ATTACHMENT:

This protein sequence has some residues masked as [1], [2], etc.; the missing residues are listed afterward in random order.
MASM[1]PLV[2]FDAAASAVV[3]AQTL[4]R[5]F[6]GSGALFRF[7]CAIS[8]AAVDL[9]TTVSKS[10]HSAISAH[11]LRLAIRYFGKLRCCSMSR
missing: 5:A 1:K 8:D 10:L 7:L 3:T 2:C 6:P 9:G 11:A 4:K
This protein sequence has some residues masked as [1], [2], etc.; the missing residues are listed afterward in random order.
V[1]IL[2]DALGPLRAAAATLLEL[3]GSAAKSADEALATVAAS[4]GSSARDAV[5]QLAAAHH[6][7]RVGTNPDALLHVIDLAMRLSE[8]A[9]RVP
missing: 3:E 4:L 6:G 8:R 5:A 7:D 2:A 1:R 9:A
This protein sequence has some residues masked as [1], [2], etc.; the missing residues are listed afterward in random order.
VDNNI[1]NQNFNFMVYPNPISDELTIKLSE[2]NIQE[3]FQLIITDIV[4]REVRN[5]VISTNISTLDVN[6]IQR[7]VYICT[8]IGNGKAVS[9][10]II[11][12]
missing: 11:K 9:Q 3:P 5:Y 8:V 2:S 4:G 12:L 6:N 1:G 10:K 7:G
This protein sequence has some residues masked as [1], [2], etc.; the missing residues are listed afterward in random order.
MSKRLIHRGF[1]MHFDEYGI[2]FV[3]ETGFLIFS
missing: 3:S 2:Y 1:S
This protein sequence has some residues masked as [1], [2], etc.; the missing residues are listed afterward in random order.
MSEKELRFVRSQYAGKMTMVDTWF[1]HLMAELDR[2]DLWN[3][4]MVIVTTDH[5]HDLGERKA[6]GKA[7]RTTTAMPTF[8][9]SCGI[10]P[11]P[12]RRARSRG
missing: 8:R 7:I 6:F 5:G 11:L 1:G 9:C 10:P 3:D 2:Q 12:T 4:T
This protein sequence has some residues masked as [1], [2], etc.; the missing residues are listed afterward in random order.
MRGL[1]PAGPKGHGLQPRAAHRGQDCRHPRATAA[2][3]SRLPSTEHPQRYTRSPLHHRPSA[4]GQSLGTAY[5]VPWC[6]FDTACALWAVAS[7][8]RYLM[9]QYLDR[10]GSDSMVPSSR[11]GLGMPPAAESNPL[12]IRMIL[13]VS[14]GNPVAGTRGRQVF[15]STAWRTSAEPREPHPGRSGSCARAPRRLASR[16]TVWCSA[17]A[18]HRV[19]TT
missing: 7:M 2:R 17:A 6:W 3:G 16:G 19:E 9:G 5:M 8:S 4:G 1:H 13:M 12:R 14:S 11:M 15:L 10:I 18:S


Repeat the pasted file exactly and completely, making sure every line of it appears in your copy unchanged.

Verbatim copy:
This protein sequence has some residues masked as [1], [2], etc.; the missing residues are listed afterward in random order.
MASM[1]PLV[2]FDAAASAVV[3]AQTL[4]R[5]F[6]GSGALFRF[7]CAIS[8]AAVDL[9]TTVSKS[10]HSAISAH[11]LRLAIRYFGKLRCCSMSR
missing: 5:A 1:K 8:D 10:L 7:L 3:T 2:C 6:P 9:G 11:A 4:K
This protein sequence has some residues masked as [1], [2], etc.; the missing residues are listed afterward in random order.
V[1]IL[2]DALGPLRAAAATLLEL[3]GSAAKSADEALATVAAS[4]GSSARDAV[5]QLAAAHH[6][7]RVGTNPDALLHVIDLAMRLSE[8]A[9]RVP
missing: 3:E 4:L 6:G 8:R 5:A 7:D 2:A 1:R 9:A
This protein sequence has some residues masked as [1], [2], etc.; the missing residues are listed afterward in random order.
VDNNI[1]NQNFNFMVYPNPISDELTIKLSE[2]NIQE[3]FQLIITDIV[4]REVRN[5]VISTNISTLDVN[6]IQR[7]VYICT[8]IGNGKAVS[9][10]II[11][12]
missing: 11:K 9:Q 3:P 5:Y 8:V 2:S 4:G 12:L 6:N 1:G 10:K 7:G
This protein sequence has some residues masked as [1], [2], etc.; the missing residues are listed afterward in random order.
MSKRLIHRGF[1]MHFDEYGI[2]FV[3]ETGFLIFS
missing: 3:S 2:Y 1:S
This protein sequence has some residues masked as [1], [2], etc.; the missing residues are listed afterward in random order.
MSEKELRFVRSQYAGKMTMVDTWF[1]HLMAELDR[2]DLWN[3][4]MVIVTTDH[5]HDLGERKA[6]GKA[7]RTTTAMPTF[8][9]SCGI[10]P[11]P[12]RRARSRG
missing: 8:R 7:I 6:F 5:G 11:L 1:G 9:C 10:P 3:D 2:Q 12:T 4:T
This protein sequence has some residues masked as [1], [2], etc.; the missing residues are listed afterward in random order.
MRGL[1]PAGPKGHGLQPRAAHRGQDCRHPRATAA[2][3]SRLPSTEHPQRYTRSPLHHRPSA[4]GQSLGTAY[5]VPWC[6]FDTACALWAVAS[7][8]RYLM[9]QYLDR[10]GSDSMVPSSR[11]GLGMPPAAESNPL[12]IRMIL[13]VS[14]GNPVAGTRGRQVF[15]STAWRTSAEPREPHPGRSGSCARAPRRLASR[16]TVWCSA[17]A[18]HRV[19]TT
missing: 7:M 2:R 17:A 6:W 3:G 16:G 19:E 9:G 5:M 8:S 4:G 1:H 13:M 12:R 14:S 11:M 15:L 10:I 18:S